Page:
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Backhoe vs. Excavator: Which Machine Is Best for Your Project?

Backhoe vs. Excavator: Which Machine Is Best for Your Project?

Though it’s sometimes difficult to tell a backhoe and an excavator apart, they differ in three main ways: size, versatility, and rotation. These factors make each machine suited for different jobs, so it’s important to choose the right one for your project.


The main difference between the two machines is size — excavators are larger and heavier, while backhoes are slightly smaller. The excavator is typically a better fit for demolition projects, mining, driving piles, drilling shafts for rock blasting, and overall large-scale industrial projects. The backhoe, as the smaller and more adaptable of the two, is better for farming, snow removal, loading jobs, and medium-scale construction and excavation projects.


The backhoe and excavator are also very different in terms of versatility. Though both machines offer a number of attachment options, the backhoe has a much greater selection and is therefore capable of a wider variety of tasks. Backhoes can also be driven on roads, which makes them the better choice for projects with spread out worksites.


Finally, backhoes and excavators have different rotation ranges which make them very different machines from an operator’s standpoint. An excavator operator can rotate the entire machine’s chassis and arm together in a complete circle, while a backhoe’s arm only pivots across a range of about 200 degrees.

The best way to determine which machine is right for your project is to learn the ins and outs of each.

Differences between a backhoe and excavator include their size, versatility, and rotation.

What Is a Backhoe?

A backhoe is an excavation machine comprised of a standard tractor base that supports a digging bucket on the end of a jointed two-part arm. The opposite side of the backhoe will often have a front loader attachment (in which case the backhoe is technically called a “backhoe loader”), so the seat swivels 360 degrees to allow the operator to face whichever side is being used at the time.

The part of the backhoe arm that’s attached to the tractor is called the boom, and the segment that holds the digger bucket is called the dipper or dipper-stick. The pivot that connects the boom and dipper is called the king-post. There is a wide variety of attachments available for a backhoe, like drills, hammers, rippers, rakes, breakers, and more. The front loader can also be replaced with different brooms, plows, and forklifts. In some cases, a backhoe can even serve as a crane by looping the straps of a lifted object over the dipper stick.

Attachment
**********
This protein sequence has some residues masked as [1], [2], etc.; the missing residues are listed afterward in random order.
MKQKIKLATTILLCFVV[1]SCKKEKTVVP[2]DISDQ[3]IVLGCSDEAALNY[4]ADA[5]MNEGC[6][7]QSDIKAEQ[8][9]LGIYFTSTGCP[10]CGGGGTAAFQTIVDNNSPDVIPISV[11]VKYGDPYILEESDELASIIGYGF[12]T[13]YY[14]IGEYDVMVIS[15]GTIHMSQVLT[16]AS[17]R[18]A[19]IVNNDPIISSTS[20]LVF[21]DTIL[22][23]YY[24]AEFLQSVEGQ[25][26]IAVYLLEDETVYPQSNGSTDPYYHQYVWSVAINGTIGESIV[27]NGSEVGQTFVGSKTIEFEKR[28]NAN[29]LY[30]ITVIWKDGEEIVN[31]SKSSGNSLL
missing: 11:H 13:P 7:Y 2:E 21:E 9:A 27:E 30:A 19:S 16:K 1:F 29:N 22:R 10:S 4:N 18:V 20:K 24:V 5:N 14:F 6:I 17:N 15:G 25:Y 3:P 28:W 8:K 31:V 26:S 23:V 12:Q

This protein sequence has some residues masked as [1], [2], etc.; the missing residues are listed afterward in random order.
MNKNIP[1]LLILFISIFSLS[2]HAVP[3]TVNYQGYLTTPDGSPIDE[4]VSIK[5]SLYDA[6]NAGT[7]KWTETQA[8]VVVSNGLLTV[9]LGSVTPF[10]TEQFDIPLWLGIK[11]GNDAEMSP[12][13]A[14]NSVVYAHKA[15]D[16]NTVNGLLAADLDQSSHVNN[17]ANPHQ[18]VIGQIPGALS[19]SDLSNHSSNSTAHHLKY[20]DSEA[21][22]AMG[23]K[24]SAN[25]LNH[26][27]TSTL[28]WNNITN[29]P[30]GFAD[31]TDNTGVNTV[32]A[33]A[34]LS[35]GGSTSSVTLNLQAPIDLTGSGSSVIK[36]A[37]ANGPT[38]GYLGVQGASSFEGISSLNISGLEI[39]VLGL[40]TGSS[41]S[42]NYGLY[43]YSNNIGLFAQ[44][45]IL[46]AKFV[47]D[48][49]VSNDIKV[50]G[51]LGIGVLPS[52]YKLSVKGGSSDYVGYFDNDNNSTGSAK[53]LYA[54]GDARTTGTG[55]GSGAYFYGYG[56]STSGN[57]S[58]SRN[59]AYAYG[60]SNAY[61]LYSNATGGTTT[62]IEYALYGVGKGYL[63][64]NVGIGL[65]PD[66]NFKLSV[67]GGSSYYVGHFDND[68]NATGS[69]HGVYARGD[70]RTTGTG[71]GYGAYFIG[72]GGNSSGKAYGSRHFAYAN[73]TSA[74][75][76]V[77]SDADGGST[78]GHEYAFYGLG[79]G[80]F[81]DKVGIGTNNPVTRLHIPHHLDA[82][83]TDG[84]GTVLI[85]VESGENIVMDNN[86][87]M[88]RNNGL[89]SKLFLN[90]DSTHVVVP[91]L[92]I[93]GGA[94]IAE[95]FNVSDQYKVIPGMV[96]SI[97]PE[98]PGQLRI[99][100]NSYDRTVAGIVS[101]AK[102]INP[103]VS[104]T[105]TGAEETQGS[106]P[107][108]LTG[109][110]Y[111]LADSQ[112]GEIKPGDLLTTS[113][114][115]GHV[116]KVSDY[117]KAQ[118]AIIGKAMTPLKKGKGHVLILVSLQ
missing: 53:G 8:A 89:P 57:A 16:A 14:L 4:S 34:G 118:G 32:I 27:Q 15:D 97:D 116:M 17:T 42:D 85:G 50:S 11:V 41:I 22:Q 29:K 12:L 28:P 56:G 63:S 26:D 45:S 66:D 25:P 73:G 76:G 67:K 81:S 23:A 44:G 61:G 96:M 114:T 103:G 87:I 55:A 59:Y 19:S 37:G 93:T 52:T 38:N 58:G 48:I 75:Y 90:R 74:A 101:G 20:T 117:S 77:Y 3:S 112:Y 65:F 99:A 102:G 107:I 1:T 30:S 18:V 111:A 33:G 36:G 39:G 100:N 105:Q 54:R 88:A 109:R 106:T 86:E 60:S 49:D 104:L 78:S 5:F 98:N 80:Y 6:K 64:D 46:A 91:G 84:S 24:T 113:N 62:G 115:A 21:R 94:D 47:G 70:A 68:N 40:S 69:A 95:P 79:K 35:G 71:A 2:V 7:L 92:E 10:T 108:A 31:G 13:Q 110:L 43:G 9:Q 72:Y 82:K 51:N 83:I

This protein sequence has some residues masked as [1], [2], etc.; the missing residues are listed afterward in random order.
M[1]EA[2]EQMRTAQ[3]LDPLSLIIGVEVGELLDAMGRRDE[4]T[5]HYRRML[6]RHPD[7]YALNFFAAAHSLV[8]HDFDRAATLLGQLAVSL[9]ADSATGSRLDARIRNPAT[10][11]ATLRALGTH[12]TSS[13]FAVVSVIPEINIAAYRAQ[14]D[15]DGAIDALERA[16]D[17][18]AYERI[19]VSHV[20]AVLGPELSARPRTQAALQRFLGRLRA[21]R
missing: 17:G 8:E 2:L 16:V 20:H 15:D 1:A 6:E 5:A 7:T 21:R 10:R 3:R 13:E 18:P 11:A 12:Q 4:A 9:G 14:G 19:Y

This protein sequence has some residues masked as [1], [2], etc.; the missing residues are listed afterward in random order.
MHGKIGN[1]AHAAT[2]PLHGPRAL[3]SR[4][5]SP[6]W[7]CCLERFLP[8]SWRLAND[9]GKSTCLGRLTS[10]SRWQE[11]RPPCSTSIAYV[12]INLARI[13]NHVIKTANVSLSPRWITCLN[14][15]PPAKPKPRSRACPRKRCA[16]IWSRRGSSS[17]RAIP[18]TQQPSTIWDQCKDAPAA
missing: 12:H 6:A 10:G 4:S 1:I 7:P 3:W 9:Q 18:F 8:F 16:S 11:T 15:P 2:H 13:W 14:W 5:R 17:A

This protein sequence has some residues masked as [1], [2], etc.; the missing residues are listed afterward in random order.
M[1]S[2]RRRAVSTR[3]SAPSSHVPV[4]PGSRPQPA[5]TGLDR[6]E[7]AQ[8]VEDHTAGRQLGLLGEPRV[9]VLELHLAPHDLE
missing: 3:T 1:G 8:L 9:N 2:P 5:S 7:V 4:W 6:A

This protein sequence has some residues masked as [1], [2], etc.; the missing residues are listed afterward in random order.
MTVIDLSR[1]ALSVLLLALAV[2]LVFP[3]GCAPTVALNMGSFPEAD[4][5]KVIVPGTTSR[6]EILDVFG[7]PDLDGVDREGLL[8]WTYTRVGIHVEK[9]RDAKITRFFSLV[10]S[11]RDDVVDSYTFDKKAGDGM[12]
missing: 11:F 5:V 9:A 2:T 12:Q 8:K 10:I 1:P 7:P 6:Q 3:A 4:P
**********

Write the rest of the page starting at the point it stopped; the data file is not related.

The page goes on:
The term “backhoe” can be confusing because the digging bucket is actually on the front of the machine. But the backhoe’s name actually refers to the way that the machine digs by pulling earth toward itself, or backward, rather than pushing it forward like a traditional shovel.

Diagram of a backhoe including its bucket, stick, backhoe, boom, cab, tractor, and loader.

What Is an Excavator?

An excavator is a digging machine that consists of a boom, dipper, digging bucket, and chassis — much like a backhoe is constructed — though an excavator can have either tracks or wheels. However, while a backhoe is often made up of a traditional tractor with a backhoe attachment, the excavator is purpose-built to perform tasks using the digging arm and therefore can handle heavier projects.

One of the most notable differences in an excavator is that, unlike a backhoe, its entire cab rotates 360 degrees atop its undercarriage. Most wheeled and compact excavators also have a dozer blade attached opposite the digging arm.

Like the backhoe, the excavator also has a range of attachments that make it capable of tasks beyond standard digging, like heavy-duty drilling and demolition. Excavators are also often used in conjunction with brush-cutting attachments in forestry projects.

Excavators are often called diggers, mechanical shovels, or 360s. Excavators with tracks instead of wheels are often called “trackhoes,” a direct reference to the machine’s similarity to the backhoe.

Diagram of an excavator, including its bucket, arm, hydraulic cylinder, boom, cab, track frame, engine, and counterweight.

Which One Makes More Sense for Your Project?

There are a few factors to consider when determining whether a backhoe or excavator is the best fit for your project.


The size of your machine should match the scale of your project. If you’re working on a large-scale construction, excavation, or demolition project where sheer machine power is important, you’re likely better served by an excavator. If your project is more moderate in scope, you might consider using a backhoe.


One advantage of the backhoe is that it can travel easily across a job site and even drive up to 25 mph on roads. If your project is spread apart and you need to complete tasks in different areas, you’ll have an easier time using a backhoe.

Task Specificity

Some tasks, like digging, can be done using a backhoe or excavator, but there are others that are really only possible for one machine or the other. Evaluate the specific tasks and attachments you foresee needing on your project and make sure the equipment you choose is capable.

If you’re still not sure which machine makes sense for your project, consider speaking directly with a heavy equipment professional. Someone who knows the ins and outs of both machines, as well as their various attachments, can take a look at your site plans and make an expert recommendation as to which of these machines is right for you.

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